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Article
Publication date: 11 September 2020

Helena Kraff and Eva Maria Jernsand

The purpose of this paper is to explore the roles of work integration social enterprises (WISEs) in the Swedish establishment programme for newly arrived refugees, and how…

Abstract

Purpose

The purpose of this paper is to explore the roles of work integration social enterprises (WISEs) in the Swedish establishment programme for newly arrived refugees, and how its set-up affects WISEs preconditions for social innovation.

Design/methodology/approach

The paper builds on a longitudinal and qualitative action research study of a WISE and its work in organising a course for labour market integration, in the context of the Swedish establishment programme. The authors were actively involved in the study as embedded researchers.

Findings

The exploration identifies a number of roles that WISEs take on in the establishment programme. It illustrates how WISEs hybrid character places participants at the centre of the innovation process, where their opinions and knowledge are considered crucial, and how this positively affects their ability to gain skills and confidence. However, the study also makes visible how issues of coordination between stakeholders in the programme lead to mismatches between course content and participant profiles, colliding activities and sporadic participation. In short, the bureaucracy embedded in labour market integration systems erodes the preconditions of WISEs to foster social innovation.

Originality/value

The embeddedness of the authors provides in-depth knowledge regarding how complex state systems affect WISEs in practice. Importantly, it also gives insights into the experiences of refugees, a group that is often mentioned in the literature on WISEs, although mainly in passing.

Details

Social Enterprise Journal, vol. 17 no. 2
Type: Research Article
ISSN: 1750-8614

Keywords

Article
Publication date: 4 March 2022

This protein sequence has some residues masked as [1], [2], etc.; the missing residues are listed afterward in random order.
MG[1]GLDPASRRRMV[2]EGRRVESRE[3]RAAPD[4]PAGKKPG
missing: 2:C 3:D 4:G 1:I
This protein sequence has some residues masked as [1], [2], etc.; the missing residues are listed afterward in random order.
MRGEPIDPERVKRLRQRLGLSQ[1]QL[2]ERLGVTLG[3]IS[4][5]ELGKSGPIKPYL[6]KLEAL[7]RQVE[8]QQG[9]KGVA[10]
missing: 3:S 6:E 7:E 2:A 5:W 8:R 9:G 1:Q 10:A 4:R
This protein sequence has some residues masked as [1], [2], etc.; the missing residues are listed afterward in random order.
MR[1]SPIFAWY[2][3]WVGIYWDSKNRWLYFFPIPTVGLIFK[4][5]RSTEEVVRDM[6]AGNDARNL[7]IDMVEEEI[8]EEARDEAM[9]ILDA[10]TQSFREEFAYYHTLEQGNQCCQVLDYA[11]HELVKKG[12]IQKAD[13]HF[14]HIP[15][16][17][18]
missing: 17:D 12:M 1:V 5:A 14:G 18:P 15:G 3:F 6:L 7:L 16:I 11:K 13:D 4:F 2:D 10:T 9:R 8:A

Jessica A. Harris, Julia Carins, Sharyn Rundle-Thiele and Patricia David

The purpose of this study is to respond to calls to increase levels of theory application and extend understanding beyond individuals ensuring social and structural…

Abstract

Purpose

The purpose of this study is to respond to calls to increase levels of theory application and extend understanding beyond individuals ensuring social and structural environmental considerations are taken into account. Social cognitive theory (SCT) was applied across two settings to examine its potential to explain breakfast eating frequency.

Design/methodology/approach

A cross-sectional survey was conducted in two institutional feeding populations [military (n = 314) and mining (n = 235)]. Participants reported key SCT constructs including breakfast eating behaviour (self-efficacy, skills, practice), cognitive aspects (knowledge, attitude, expectations) and their perceptions regarding environmental constructs (access, social norms, influence). These were measured and analysed through SPSS and structural equation modelling (SEM).

Findings

Results indicated that 71% males and 90% females in the military do not eat breakfast at work, and in the mining, 23% males and 24% of females do not eat breakfast at work. Furthermore, SEM modelling found only a satisfactory fit for SCT as operationalised in this study. Within the models, behavioural aspects of self-efficacy, skills and practice were significant influences on breakfast eating. Cognitive influences and perceptions of environmental influences exerted little to no effect on breakfast eating. Study results indicate that SCT, as measured in this study using a selection of environment, cognitive and behavioural constructs, does not offer sufficient explanatory potential to explain breakfast eating behaviour.

Originality/value

The value of this paper is to deliver a complete application of Social Cognitive Theory, ensuring multiple constructs are measured to examine the explanatory behaviour of breakfast eating frequency in workplace institutional settings.

Details

Journal of Social Marketing, vol. 12 no. 4
Type: Research Article
ISSN: 2042-6763

Keywords

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